QSO Ly$\alpha$ Absorption Lines in Galaxy Superclusters and Voids

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Session 72 -- High Z Line Measurements; Gravitational Microlensing: Distance Determination
Display presentation, Friday, January 14, 9:30-6:45, Salons I/II Room (Crystal Gateway)

[72.04] QSO Ly$\alpha$ Absorption Lines in Galaxy Superclusters and Voids

J. T. Stocke, J. M. Shull, S. Penton, G. Burks (CASA) and M. Donahue (STScI)

We have used the Hubble Space Telescope (HST) Goddard High Resolution Spectrograph (GHRS) to search for Ly$\alpha$ absorption clouds in nearby galaxy voids ($cz \leq 10,000$ km~s$^{-1}$). Thus far, we have obtained GHRS spectra (G160M, 1225 -- 1255 \AA, 0.25 \AA\ resolution) of three very bright Active Galactic Nuclei, Mrk 501, I~Zw~I, and Mrk 335, at $V \leq 14.5$. We find 4 probable ($4.0 \sigma - 4.5 \sigma$) and 4 definite ($5 \sigma - 16 \sigma$) Ly$\alpha$ absorption lines, with equivalent widths $W_{\lambda} = 50 - 200$ m\AA\, corresponding to column densities N(H~I) = $10^{13}$ -- $10^{14}$ cm$^{-2}$, assuming a typical Doppler parameter of $b = 25$ km~s$^{-1}$.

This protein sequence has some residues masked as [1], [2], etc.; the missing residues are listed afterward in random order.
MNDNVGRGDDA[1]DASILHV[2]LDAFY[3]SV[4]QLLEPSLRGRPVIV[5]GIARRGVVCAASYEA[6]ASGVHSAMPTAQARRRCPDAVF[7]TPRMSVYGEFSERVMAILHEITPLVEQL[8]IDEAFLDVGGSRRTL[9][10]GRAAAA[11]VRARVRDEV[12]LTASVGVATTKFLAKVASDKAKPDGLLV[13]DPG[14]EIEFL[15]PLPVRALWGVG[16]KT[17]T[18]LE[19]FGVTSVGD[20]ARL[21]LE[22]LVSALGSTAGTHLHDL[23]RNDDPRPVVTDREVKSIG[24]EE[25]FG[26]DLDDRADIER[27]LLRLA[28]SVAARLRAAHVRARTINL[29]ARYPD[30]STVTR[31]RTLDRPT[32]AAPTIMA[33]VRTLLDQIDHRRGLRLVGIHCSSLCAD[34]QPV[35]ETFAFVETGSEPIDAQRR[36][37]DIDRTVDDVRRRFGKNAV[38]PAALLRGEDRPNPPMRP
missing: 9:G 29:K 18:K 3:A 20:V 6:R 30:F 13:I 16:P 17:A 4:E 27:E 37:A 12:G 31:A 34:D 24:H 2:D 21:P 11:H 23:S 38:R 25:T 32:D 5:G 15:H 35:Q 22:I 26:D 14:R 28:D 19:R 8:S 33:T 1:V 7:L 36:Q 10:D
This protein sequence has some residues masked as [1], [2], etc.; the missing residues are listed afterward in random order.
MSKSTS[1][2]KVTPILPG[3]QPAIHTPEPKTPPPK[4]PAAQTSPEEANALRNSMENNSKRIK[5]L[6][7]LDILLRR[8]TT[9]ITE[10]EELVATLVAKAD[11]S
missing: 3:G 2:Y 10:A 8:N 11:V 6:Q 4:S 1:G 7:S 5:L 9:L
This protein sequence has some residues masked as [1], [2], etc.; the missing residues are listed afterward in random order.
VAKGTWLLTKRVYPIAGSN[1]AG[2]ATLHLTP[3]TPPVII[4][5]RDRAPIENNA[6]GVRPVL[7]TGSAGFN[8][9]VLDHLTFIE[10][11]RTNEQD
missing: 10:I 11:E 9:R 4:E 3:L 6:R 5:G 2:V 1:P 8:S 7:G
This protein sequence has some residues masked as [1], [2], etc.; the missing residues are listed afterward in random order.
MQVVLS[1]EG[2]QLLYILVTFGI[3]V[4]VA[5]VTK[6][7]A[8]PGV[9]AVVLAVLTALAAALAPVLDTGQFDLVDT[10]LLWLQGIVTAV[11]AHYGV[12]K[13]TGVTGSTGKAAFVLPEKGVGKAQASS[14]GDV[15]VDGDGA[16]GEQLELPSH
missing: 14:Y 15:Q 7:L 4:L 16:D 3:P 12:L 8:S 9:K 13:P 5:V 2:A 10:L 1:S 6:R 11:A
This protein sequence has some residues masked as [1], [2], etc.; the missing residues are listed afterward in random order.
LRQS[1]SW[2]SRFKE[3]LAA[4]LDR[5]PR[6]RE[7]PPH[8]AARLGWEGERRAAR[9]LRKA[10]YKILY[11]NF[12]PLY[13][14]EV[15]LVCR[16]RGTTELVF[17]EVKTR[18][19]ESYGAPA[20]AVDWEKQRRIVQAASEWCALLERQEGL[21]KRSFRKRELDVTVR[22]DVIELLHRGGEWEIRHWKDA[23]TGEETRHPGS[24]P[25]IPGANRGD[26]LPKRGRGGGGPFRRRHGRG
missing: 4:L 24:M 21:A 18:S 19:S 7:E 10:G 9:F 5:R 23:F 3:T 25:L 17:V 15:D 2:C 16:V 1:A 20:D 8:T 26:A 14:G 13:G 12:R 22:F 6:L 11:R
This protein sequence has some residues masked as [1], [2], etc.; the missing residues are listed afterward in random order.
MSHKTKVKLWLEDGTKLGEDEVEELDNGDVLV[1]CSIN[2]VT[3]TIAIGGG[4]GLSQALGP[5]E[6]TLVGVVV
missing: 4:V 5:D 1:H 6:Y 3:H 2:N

Based on an updated version of the CfA redshift survey (Huchra and Clemens, private communication), most of these Ly$\alpha$ systems appear to be associated with supercluster - sized ``strings'' of galaxies similar to the ``Great Wall''. Toward Mrk 501, the nearest bright galaxy at the redshift of the strongest (200 m\AA) Ly$\alpha$ cloud lies $500 h_{75}^{-1}$~kpc off the line of sight. Models of H~I disks exposed to the intergalactic ionizing radiation field (Dove \& Shull 1994, ApJ, 423 , in press) show that the N(H~I) = $10^{13}$ cm$^{-2}$ contour in a typical spiral galaxy is reached at 100 kpc radial extent. Thus, the Ly$\alpha$ absorbers associated with galaxy-string systems may be the result of H~I in an extended halo, in dwarf satellite galaxies ($M_B > -15$), or in tidally-stripped gas. Most importantly for cosmological origins of baryons, one ($4.3 \sigma$) Ly$\alpha$ absorption line in the spectrum of Mrk 501 lies within the galaxy void in the foreground of the ``Great Wall''. The nearest bright galaxy, to a level $M_B \leq -18.5$ for $H_0 = 75$ km~s$^{-1}$~Mpc$^{-1}$, is more than 5 Mpc away. A pencil-beam survey of faint galaxies to $M_B = -16.0$ finds no galaxy within $100 h_{75}^{-1}$ kpc of the line of sight, at or near the absorber redshift.

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